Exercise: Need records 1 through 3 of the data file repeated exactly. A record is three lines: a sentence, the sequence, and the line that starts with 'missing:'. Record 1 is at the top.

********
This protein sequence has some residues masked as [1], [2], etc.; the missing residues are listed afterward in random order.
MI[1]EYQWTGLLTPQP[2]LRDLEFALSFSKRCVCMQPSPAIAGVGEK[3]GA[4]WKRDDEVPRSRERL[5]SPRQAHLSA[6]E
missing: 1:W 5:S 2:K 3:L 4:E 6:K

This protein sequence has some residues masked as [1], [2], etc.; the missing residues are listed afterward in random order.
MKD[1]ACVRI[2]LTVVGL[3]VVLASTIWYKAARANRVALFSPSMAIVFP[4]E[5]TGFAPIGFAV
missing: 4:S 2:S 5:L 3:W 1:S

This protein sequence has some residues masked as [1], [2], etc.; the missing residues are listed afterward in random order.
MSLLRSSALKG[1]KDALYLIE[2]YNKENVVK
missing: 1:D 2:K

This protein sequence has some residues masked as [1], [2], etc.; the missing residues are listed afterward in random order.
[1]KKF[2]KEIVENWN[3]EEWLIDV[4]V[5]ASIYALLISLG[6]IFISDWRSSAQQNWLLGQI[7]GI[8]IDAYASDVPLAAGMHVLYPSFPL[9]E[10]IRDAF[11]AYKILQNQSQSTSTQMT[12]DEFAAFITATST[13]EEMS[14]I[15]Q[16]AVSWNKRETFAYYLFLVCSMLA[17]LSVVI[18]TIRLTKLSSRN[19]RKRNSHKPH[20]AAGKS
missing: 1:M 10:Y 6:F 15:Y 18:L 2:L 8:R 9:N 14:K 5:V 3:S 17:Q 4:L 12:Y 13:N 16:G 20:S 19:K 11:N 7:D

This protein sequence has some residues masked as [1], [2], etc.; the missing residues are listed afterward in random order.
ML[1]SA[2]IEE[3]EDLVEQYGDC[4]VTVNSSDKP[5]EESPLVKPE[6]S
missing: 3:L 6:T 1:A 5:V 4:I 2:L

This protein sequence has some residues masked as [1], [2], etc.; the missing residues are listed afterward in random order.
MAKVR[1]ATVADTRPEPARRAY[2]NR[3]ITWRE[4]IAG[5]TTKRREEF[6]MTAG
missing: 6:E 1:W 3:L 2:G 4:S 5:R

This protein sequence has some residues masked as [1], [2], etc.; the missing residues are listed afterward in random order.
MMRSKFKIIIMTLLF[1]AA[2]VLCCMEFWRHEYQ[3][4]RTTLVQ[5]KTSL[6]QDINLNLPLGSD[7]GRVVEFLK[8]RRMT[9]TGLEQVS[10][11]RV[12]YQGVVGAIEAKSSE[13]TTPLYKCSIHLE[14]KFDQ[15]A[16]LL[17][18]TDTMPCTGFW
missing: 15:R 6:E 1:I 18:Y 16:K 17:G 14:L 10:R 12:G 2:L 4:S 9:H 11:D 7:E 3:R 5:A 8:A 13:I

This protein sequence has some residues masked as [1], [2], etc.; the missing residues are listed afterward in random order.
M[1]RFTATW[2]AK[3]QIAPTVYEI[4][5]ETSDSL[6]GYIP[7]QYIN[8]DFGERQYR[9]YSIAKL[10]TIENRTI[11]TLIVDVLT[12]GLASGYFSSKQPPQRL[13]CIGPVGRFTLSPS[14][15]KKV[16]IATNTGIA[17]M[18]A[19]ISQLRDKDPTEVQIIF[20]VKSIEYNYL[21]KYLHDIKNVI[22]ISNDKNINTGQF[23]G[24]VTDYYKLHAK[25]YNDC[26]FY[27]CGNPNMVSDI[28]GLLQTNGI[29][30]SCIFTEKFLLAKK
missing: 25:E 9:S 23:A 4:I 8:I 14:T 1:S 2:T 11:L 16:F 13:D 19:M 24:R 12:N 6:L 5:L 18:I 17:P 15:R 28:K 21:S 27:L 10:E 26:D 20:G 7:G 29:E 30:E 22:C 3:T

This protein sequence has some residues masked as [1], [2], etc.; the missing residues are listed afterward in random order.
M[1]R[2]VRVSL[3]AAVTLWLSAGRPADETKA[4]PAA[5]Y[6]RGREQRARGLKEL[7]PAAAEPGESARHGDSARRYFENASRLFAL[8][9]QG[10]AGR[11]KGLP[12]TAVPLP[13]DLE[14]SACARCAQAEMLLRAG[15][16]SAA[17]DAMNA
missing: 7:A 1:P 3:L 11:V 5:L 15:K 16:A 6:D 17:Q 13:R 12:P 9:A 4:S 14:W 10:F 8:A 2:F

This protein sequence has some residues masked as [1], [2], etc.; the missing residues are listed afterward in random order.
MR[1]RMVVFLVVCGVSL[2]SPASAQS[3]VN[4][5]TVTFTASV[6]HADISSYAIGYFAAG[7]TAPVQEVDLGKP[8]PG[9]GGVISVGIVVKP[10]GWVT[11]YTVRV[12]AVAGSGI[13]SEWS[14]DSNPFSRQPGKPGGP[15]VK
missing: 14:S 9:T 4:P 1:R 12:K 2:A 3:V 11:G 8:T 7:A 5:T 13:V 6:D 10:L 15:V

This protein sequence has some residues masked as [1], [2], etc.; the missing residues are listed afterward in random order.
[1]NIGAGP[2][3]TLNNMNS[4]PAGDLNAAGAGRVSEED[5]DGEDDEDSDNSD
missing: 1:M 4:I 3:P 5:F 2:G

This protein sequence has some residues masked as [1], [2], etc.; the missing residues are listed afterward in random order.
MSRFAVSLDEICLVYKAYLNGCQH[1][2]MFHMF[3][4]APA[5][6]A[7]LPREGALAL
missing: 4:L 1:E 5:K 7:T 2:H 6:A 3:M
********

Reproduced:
This protein sequence has some residues masked as [1], [2], etc.; the missing residues are listed afterward in random order.
MI[1]EYQWTGLLTPQP[2]LRDLEFALSFSKRCVCMQPSPAIAGVGEK[3]GA[4]WKRDDEVPRSRERL[5]SPRQAHLSA[6]E
missing: 1:W 5:S 2:K 3:L 4:E 6:K

This protein sequence has some residues masked as [1], [2], etc.; the missing residues are listed afterward in random order.
MKD[1]ACVRI[2]LTVVGL[3]VVLASTIWYKAARANRVALFSPSMAIVFP[4]E[5]TGFAPIGFAV
missing: 4:S 2:S 5:L 3:W 1:S

This protein sequence has some residues masked as [1], [2], etc.; the missing residues are listed afterward in random order.
MSLLRSSALKG[1]KDALYLIE[2]YNKENVVK
missing: 1:D 2:K